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Hansi Lo Wang

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D.J. and Angela Ross were not supposed to end up together, according to their families.

"Actually my grandma on both sides used to tell me, 'Boy, you better leave those white girls alone or else we're going to come find you hanging from a tree,' " says D.J., 35, who is black and grew up in southern Virginia.

Angela, 40, who is white and was also raised in Virginia, remembers being warned: "You can have friends with black people, and that's fine. But don't ever marry a black man."

Close to 50 years after interracial marriages became legal across the U.S., the share of newlyweds married to a spouse of a different race or ethnicity has increased more than five times — from 3 percent in 1967, to 17 percent in 2015, according to a new report by the Pew Research Center.

For the first time in more than a decade, Mexicans no longer make up the majority of immigrants staying in the U.S. illegally, according to new estimates by the Pew Research Center.

A demographic crisis looms over Maine, the oldest and whitest state in the U.S. with one of the country's lowest birth rates.

Employers are already feeling the effects on Maine's workforce as they struggle to fill positions with "old Mainers" — long-time residents in a state where many take pride in their deep family roots, especially along the shores of Washington County.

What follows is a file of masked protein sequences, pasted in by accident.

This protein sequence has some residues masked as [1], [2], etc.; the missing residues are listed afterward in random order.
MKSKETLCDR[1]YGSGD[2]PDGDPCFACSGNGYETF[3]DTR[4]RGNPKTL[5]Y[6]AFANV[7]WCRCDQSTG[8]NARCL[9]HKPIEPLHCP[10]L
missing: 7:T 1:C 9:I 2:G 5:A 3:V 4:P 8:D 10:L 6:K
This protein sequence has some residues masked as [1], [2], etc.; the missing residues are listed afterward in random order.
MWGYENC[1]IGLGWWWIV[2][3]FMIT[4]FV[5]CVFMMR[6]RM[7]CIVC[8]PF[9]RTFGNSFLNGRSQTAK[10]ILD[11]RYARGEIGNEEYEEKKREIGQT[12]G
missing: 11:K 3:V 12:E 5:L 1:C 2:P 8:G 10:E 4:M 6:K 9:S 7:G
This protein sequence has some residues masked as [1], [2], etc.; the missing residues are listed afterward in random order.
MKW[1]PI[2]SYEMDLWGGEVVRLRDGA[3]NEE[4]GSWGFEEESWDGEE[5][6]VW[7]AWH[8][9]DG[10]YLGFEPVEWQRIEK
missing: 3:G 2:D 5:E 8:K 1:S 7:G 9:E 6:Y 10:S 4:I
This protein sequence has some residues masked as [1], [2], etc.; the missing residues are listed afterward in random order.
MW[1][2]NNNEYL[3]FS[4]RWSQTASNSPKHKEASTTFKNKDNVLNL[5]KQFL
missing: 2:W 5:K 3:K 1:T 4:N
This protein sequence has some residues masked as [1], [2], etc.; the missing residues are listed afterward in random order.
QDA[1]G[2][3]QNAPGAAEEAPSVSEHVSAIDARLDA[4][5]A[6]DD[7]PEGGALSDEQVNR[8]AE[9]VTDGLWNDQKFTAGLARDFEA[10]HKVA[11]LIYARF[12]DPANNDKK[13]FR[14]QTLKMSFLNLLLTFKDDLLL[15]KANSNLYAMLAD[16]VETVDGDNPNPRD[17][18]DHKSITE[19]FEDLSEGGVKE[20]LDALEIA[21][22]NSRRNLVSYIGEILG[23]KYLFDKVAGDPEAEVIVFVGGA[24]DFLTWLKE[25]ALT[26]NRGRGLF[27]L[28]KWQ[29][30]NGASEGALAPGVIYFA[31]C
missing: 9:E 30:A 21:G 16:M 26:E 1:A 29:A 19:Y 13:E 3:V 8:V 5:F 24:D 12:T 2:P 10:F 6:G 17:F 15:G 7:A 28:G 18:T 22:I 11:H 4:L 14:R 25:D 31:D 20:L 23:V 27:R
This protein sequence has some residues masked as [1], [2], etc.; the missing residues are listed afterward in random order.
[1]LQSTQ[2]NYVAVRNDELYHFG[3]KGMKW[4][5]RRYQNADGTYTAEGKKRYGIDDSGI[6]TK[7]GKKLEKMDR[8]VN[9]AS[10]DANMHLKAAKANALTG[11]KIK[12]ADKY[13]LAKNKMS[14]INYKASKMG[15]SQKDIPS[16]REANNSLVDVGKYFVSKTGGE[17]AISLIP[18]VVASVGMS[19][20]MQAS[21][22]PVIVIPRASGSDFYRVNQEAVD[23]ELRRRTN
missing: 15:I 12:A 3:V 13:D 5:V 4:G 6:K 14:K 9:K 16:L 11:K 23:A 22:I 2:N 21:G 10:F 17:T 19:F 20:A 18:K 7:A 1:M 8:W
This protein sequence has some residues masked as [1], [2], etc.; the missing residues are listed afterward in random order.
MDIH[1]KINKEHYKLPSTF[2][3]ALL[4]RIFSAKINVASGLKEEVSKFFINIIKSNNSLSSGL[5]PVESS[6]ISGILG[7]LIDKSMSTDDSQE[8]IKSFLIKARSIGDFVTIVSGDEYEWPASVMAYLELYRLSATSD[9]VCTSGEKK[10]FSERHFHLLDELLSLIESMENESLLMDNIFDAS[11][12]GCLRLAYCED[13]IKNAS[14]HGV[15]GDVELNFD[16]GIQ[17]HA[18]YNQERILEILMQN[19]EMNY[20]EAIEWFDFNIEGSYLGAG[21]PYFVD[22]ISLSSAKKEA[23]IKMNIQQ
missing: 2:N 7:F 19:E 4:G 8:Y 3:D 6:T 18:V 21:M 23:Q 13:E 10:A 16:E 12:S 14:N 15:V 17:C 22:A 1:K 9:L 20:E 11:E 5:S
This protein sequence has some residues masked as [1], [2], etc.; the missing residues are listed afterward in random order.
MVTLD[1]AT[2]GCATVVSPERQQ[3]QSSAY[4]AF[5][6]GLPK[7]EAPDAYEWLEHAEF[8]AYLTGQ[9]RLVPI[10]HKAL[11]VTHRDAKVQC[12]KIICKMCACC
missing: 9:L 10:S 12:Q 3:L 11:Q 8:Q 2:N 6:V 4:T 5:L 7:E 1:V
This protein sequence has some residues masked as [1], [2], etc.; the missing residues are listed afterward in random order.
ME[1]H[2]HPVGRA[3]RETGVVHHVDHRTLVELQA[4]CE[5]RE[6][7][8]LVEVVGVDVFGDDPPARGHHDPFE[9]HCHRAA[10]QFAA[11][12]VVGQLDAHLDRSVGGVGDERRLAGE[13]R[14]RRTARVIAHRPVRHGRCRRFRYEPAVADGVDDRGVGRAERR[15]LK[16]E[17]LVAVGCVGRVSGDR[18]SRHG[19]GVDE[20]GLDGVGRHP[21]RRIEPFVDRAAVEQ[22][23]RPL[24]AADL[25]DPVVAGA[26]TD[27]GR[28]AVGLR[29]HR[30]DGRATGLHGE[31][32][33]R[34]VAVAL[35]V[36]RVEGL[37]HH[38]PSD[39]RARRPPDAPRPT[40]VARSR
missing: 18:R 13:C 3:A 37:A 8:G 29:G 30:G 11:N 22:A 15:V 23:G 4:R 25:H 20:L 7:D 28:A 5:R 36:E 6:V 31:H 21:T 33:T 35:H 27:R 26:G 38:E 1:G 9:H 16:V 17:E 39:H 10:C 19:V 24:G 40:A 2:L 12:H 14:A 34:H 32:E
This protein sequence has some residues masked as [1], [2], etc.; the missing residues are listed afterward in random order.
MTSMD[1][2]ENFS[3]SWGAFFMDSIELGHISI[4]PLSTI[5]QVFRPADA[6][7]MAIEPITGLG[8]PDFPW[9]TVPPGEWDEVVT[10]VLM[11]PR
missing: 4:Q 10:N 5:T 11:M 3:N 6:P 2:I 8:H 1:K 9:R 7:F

Here's the good news about young adults in the U.S. over the past four decades: More of them are working full time and year-round.

In 1975, close to 67 percent of adults from ages 25 to 34 were employed full time, and that share increased to 77 percent by 2016, according to a new report on young adults by the U.S. Census Bureau.

Last November, exit pollsters asked almost 14,000 Asian-American voters for the first time, "Do you think that police departments treat racial and ethnic groups equally?"

Updated: 2:19 p.m. ET

By all accounts, President Trump did not win the Asian-American vote in 2016. But the size of Hillary Clinton's margin of victory with voters in the fastest-growing racial group in the U.S. depends upon which exit poll you rely.

The U.S. Census Bureau published a list on Tuesday of more than 50 planned topics of questions for the 2020 Census and the American Community Survey.

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